Brit and German unis join together to save EU research grants

Brit and German unis join together to save EU research grants

Brit and German unis join together to save EU research grants

A famous UK university is working with its German equivalent to get round the Brexit effect on EU research funding.

The threat to UK universities’ EU research funding caused by Brexit could recede due to a plan by two leading world universities, with academics in the UK have fearing the ending of EU research grants ever since the results of the 2016 referendum were announced. Basically, losing the generous subsidies could result in the end of important, innovative scientific and other research in the UK as well as co-operation with similar university-based programmes in EU member states. However, a top UK university and its German equivalent have now devised a scheme which should ensure the continuation of EU research funding for UK academics.

London’s Imperial College, one of the top ten universities on the planet, is going into partnership with Munich’s Technical University. The partnership agreement will create jointly recruited academic posts shared by both universities in the crucial sectors of bioengineering, aerospace, physics, medical science and computer science, all of which are specialties of both the participating universities. In this manner, the ‘shared’ British and German academics will still be eligible for the EU’s research projects and their funding, no matter whether the research takes place, due to the Munich University’s access to the EU funds.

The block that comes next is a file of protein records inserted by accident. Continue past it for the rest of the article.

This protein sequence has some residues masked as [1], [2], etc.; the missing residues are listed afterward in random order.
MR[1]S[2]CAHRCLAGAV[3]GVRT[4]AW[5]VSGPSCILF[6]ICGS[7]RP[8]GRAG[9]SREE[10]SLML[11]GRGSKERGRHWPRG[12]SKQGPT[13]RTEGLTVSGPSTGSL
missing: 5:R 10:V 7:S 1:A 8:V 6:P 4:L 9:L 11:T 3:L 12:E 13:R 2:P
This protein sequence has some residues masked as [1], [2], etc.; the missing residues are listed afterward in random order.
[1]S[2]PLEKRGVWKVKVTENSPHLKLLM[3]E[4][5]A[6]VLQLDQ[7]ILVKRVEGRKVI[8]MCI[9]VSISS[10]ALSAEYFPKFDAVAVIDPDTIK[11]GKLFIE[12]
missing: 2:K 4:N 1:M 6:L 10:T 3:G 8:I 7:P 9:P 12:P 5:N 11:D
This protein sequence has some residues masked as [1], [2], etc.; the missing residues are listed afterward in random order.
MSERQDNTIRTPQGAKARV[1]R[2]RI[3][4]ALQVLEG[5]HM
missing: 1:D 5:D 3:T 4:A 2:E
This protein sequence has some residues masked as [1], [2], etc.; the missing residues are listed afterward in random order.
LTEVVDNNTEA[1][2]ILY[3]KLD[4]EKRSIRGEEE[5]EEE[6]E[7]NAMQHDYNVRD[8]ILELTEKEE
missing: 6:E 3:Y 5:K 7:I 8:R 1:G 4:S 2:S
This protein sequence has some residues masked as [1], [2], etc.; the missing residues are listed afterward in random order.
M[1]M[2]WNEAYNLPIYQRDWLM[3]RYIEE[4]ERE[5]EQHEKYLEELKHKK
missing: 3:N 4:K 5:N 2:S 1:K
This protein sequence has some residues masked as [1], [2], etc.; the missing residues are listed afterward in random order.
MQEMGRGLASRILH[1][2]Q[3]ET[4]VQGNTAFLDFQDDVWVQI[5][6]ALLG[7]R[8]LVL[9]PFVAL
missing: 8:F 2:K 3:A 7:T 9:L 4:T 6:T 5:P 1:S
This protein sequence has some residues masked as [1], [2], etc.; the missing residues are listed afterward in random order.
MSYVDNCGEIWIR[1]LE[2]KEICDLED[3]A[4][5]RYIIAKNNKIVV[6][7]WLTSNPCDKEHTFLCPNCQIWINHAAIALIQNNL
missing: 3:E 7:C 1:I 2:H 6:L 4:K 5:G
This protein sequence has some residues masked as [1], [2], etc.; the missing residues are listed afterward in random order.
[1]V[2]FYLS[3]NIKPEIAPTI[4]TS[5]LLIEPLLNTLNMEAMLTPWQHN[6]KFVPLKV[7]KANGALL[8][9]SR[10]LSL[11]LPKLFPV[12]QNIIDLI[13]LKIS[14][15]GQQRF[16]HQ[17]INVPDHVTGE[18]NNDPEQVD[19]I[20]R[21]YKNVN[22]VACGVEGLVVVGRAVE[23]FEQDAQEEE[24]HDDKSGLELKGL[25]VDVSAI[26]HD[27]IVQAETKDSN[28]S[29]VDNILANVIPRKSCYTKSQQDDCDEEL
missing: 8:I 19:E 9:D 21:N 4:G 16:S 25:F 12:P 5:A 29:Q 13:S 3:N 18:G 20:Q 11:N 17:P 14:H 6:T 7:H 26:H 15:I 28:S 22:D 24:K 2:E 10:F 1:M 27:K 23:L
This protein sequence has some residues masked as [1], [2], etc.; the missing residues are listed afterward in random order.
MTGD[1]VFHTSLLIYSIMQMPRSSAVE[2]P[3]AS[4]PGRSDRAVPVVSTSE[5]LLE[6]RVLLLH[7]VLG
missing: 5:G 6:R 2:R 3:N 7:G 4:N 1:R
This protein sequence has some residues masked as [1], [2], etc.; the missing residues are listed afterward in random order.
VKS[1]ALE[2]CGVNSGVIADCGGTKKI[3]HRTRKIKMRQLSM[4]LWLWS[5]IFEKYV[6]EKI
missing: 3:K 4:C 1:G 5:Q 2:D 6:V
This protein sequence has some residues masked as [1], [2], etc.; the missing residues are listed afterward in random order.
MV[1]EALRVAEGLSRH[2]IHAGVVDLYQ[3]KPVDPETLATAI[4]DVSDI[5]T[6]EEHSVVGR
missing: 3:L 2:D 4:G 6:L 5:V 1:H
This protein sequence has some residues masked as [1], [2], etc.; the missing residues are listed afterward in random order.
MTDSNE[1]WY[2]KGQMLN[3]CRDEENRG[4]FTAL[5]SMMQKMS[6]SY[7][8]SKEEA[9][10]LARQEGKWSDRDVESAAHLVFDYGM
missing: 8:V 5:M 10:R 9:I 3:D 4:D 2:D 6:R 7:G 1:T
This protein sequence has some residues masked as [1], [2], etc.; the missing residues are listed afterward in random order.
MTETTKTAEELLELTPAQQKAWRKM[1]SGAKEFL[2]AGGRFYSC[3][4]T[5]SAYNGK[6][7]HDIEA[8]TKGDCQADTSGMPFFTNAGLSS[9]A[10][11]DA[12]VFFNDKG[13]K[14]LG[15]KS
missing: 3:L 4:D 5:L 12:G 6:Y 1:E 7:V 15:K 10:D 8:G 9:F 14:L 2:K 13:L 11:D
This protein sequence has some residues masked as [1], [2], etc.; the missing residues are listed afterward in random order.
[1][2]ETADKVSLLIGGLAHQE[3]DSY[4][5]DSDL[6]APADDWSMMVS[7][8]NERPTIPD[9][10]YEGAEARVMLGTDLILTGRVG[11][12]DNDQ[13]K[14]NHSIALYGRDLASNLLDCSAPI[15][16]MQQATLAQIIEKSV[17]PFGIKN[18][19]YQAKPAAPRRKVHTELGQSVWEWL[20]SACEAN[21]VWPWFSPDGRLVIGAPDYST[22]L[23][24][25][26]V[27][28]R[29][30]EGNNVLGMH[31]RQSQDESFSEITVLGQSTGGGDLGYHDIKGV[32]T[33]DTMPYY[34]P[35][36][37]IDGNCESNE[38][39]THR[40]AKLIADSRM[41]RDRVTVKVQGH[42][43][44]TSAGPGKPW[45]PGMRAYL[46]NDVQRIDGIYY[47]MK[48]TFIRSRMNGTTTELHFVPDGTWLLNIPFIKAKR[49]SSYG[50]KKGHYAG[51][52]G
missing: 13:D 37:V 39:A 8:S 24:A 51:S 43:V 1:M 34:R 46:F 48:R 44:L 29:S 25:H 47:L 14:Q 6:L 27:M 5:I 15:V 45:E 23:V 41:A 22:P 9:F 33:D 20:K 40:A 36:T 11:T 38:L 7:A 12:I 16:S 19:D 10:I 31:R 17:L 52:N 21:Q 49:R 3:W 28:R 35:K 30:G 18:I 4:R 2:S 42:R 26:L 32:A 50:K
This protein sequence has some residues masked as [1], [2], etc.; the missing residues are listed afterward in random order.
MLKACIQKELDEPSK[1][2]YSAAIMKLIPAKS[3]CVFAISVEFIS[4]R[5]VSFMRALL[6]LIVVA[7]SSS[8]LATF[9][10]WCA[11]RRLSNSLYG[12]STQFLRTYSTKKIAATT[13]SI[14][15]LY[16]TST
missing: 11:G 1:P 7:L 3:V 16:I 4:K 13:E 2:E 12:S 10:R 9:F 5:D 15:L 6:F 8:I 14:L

Professors from many UK universities as well as leaders of other prized academic facilities have shown their concern about the loss of EU funding due to Brexit, with Imperial College and the Technical University of Munich having worked on no less than 21 shared, EU funded projects to date. In addition, 25 per cent of Imperial College’s academic staff hail from EU member states, as do at least 20 per cent of its graduate students. At the same time, Imperial has also done a deal with the French National Centre for Scientific Research to co-fund a London-based math laboratory which will also permit its UK mathematicians to get access to EU funding.

At present, some 36,000 EU citizen academics are working in the UK, with a similar number of UK academics working in Europe. EU and UK students are also facing a dilemma due to Brexit, as are British universities who rely on overseas students’ fees. The vaguely-worded British White Paper on Brexit suggests mobility for EU students will be facilitative, but gives no clear details as to how, simply adding that students will be able to ‘benefit from world class universities’. This get-out clause also includes so-called ‘cultural experiences’, again with no details. Students, academics, researchers and the universities themselves need clearer answers to their questions if Britain’s prime place in the academic world is to be maintained.

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